India player Veda Krishnamurthy was looking forward to watching Sabbhineni Meghana in action for the Trailblazers ahead of its opening fixture against Supernovas in the Women’s T20 Challenge.
Her performances against New Zealand earlier this year and in the Senior Women’s T20 Trophy for champion Railways made her an exciting addition to the roster for the WT20C.
“Unfortunately, Meghana was not part of the World Cup squad. She is someone I am excited to see. Someone I am closely connected to. I’ve seen her since she was a kid,” Krishnamurthy who now is part of the broadcasting team for the Indian Premier League and the WT20C said.
While Meghana missed out on making the playing XI on Monday, Krishnamurthy’s preference points to an issue the WT20C faces as it moves towards evolving into a full-fledged women’s IPL.
“As it is, it’s pretty difficult for someone who isn’t familiar with women’s cricket to be connected to these teams and this tournament. The tournament has been doing amazingly well but, to be honest unless it’s franchise-based, you can’t have a fan following that will help the tournament grow. Individual players obviously have fan bases here but unless you bring in franchises, people won’t be able to connect to the teams as well as they should.” she said.
This holds true in a situation where team rosters have changed every season and arbitrarily. With the Board of Control for Cricket in India reportedly prioritising existing men’s IPL franchises in the team creation process for the women’s variant, Krishnamurthy hopes her favourite franchise – Royal Challengers Bangalore – steps into the field.
“I’d definitely like them to get on board considering the fanbase RCB has. A big franchise like this draws a lot of people who are new to this side of the tournament and the players. Hopefully, they will choose to be involved and make a big statement. We’ve seen what that has done with the IPL in the men’s game. Women’s cricket just needs to start somewhere and we can then expect that for the women’s game too,” she added.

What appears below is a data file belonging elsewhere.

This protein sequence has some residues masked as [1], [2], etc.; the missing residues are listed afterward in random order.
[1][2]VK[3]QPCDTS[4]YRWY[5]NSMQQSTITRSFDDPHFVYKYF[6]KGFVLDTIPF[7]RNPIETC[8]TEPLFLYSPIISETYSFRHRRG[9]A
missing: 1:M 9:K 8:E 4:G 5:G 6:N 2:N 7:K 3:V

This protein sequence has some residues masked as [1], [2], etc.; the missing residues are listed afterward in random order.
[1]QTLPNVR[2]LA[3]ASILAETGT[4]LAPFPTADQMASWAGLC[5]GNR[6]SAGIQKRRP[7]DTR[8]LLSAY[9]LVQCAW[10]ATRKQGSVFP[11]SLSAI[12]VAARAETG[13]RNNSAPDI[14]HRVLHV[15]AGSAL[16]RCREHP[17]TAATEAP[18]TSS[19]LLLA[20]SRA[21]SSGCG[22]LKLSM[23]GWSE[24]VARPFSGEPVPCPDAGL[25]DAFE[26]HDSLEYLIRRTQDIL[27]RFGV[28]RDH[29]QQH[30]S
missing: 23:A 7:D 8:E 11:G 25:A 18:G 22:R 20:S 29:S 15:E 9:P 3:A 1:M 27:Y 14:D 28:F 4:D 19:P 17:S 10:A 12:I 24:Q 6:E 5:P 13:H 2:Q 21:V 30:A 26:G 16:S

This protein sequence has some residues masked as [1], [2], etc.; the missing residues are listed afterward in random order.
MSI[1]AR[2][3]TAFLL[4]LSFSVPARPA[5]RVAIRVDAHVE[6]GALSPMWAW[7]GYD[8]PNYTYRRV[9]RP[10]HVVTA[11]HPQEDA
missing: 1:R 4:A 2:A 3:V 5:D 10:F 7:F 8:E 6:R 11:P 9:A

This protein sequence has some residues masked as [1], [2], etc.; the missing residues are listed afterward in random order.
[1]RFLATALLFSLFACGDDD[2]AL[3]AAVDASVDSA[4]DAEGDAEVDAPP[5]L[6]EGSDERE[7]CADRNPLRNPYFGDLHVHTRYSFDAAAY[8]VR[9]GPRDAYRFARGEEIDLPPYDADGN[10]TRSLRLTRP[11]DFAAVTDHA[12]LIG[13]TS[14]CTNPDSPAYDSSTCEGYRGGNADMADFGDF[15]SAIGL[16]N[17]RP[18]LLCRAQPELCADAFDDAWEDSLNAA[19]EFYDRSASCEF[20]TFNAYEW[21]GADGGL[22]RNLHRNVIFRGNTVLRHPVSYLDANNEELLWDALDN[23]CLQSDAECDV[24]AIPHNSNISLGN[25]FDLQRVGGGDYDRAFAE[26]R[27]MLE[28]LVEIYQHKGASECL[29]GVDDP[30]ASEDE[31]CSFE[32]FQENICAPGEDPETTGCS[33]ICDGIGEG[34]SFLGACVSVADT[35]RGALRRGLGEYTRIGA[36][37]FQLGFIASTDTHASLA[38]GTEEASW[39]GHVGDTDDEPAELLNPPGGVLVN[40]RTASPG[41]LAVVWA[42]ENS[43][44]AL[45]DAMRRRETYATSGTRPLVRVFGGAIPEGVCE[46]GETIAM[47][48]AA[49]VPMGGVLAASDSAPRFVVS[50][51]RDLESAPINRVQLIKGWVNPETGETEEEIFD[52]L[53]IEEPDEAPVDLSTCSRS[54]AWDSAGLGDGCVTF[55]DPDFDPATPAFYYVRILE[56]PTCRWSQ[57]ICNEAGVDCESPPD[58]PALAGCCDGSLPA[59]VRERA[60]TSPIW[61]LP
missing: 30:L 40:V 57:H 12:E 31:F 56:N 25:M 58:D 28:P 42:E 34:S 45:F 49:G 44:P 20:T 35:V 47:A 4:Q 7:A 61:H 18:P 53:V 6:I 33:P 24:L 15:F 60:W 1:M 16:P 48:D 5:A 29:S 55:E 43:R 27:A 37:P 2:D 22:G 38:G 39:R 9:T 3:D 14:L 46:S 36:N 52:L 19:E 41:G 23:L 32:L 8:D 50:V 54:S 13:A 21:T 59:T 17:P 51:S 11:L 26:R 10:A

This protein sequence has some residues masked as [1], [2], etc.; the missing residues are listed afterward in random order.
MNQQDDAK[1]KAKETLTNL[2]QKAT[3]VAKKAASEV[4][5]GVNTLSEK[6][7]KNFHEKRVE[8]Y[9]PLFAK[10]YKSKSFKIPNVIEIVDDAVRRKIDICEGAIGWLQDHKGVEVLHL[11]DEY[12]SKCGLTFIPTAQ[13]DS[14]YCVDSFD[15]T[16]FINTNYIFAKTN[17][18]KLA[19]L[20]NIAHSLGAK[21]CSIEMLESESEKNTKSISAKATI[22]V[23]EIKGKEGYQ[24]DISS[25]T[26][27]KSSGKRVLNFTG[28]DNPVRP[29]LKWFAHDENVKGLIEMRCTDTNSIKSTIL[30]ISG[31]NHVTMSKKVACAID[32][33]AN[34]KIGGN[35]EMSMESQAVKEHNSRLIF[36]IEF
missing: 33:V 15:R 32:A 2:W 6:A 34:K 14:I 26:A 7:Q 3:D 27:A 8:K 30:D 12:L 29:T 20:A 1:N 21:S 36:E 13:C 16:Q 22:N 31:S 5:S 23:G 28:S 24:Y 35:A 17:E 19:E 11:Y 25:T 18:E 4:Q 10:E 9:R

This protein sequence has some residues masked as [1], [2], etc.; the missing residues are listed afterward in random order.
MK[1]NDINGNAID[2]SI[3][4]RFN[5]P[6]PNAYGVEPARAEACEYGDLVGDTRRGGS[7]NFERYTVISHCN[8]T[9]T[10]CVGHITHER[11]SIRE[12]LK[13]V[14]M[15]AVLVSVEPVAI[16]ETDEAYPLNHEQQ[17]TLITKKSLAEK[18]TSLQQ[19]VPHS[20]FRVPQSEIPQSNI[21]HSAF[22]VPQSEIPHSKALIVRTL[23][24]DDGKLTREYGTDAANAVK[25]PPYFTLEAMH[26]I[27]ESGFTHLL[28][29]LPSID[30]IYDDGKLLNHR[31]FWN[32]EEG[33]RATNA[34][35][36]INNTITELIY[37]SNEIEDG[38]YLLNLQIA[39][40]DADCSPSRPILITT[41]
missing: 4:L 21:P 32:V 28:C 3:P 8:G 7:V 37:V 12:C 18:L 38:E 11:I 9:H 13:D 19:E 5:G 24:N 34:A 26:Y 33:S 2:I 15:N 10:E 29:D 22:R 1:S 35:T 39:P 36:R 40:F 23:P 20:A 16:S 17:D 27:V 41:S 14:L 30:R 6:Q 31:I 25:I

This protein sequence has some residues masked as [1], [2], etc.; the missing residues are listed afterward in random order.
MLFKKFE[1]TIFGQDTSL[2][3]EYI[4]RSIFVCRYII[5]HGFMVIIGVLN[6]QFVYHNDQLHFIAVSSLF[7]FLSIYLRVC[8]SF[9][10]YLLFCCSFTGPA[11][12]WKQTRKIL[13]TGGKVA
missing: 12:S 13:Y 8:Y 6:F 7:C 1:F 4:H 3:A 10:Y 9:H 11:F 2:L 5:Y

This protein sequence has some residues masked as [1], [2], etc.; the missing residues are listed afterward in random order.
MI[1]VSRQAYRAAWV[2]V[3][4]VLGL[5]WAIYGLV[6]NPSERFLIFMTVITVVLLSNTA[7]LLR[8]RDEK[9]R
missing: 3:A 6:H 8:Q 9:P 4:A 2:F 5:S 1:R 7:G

There’s much for the BCCI to work out in terms of fleshing out the Women’s IPL but a constant line of argument facing the concept has been its prioritisation over making the domestic framework more robust. The recently concluded Senior Women’s T20 Trophy reportedly made the BCCI decide to not allow players to head to events like FairBreak Invitational in 2022 so as to ensure their full availability for the tournament. However, neither streaming/telecast nor ball-to-ball commentary was available for any of the games.
The problem persists across genders at the domestic level. For years now, the cash-rich board has been patchy in providing consistent telecasts and accessible commentary for domestic fixtures, be it with the Syed Mushtaq Ali Trophy or even fixtures in the Ranji Trophy.
“The knockouts were streamed last year. Because of COVID and the third wave, we couldn’t do the tournament in February and it had to be postponed to a time when IPL and a lot of other stuff is happening on TV. Sometimes you can’t find any other slot. In the men’s game also so much domestic cricket is not televised around the IPL. Because of the interest levels, people want to see domestic cricket and see who can be potential IPL players, Streaming, broadcasting, and all these things depend on the end product, and in this case that is the IPL. if that comes up, then everything else will come into play,” Krishnamurthy said.
Among the many things fans didn’t get to see, like Kiran Navgire’s explosive batting, Harleen Deol’s quickfire century and Maharashtra’s Aarti Kedar, and Maya Sonawane’s bowling in tandem was Shafali Varma the captain.
Deepti Sharma finding herself in more leadership roles and the likes of Varma being considered for full-fledged captaincy at the domestic level bodes well for an ecosystem that is seeing the presence of veterans Mithali Raj and Jhulan Goswami fade.
“A few things you need to look for in a leader are how well they read the game and their ability to think through play and see what’s to be done. Not all good players make good leaders, but the ability to soak in pressure and make decisions is crucial,” Krishnamurthy said.
“If I am involved in picking players to be groomed, I’d go for someone who can stay calm and get through the job. Watching how they react on the field, and their conversations with their existing captains and coaches can give us an idea about aptitude. You find your potential leaders though and put them in a group that’s given leadership roles and occasionally throw them under the bus to test out what they can do,” she added.
Watch the Women’s T20 Challenge and IPL playoffs on Star Sports and Disney+ Hotstar